I surmised, musing the statements of a possible inclusive saudade made by my friend and imagined wife and despite the declarations made by the guardians of language instruction, that there may be a key moment of metaphysics (a turning point, of sorts) in which, after years of living in Bahia, the Portuguese language soaks deeply enough into one’s psyche that the heart and soul of even a non-“native” speaker can feel saudade and live in that beautiful, expansive, nostalgic torment.
Perhaps, I pondered hopefully, saudade removes that entire rigid linguistic category of “nativity” and “heritage speaker” (a categorization of language “dominance” that always seemed more like an assigned identity framed around singularity, a mathetmatics formula that the lovers of applied linguistics tossed about). Perhaps, I mused, access to saudades side-steps these tenets of applied linguistics and becomes the indicator of exposure, the threshold that opens the way to aspects of proficiency yet to be measured in that field that so scientifically structures language, this immense ‘unstructurable’ being.
Or perhaps there are people ‘from outside’ who are pre-destined to feel the tearing, tragic, mournful sentiment, the persistence of memory, the emotive home that the act of reminiscing can become. But that possibility was in sharp contrast to my first weeks in Brazil in the language courses, the words of the Portuguese instructors, who at that time, to me, embodied the language itself. I remember more the word saudade—actually visualizing it in written letters in my mind (I tend to do this, one of my first frame-worthy pieces of artwork was the word ‘often’ because I liked its sound)—than the discussion of the national boundaries built around feeling and translating its essence. It took me back in time. And it made me wonder or not the existence of a word that signifies a state of being can deny access to its essence.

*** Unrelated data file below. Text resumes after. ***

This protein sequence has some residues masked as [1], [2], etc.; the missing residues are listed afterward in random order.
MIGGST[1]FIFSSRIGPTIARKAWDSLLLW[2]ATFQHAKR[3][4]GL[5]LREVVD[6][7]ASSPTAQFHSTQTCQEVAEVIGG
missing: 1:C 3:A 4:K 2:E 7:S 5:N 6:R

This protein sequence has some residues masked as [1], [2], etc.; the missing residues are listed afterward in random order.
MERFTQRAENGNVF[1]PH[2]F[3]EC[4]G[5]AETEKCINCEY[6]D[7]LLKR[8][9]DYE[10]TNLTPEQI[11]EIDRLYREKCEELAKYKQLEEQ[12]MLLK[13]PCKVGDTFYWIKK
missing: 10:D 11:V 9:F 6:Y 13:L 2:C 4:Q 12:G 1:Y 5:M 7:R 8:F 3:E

Written in English by Jacob Dyer Spiegel, this is the Third of Nine Articles on “Language, Memory, & the Borders of Saudade.” There are many more articles on language, culture, and translation themes on the SiroccoBlue Facebook Page. Please check it out and “Like” it!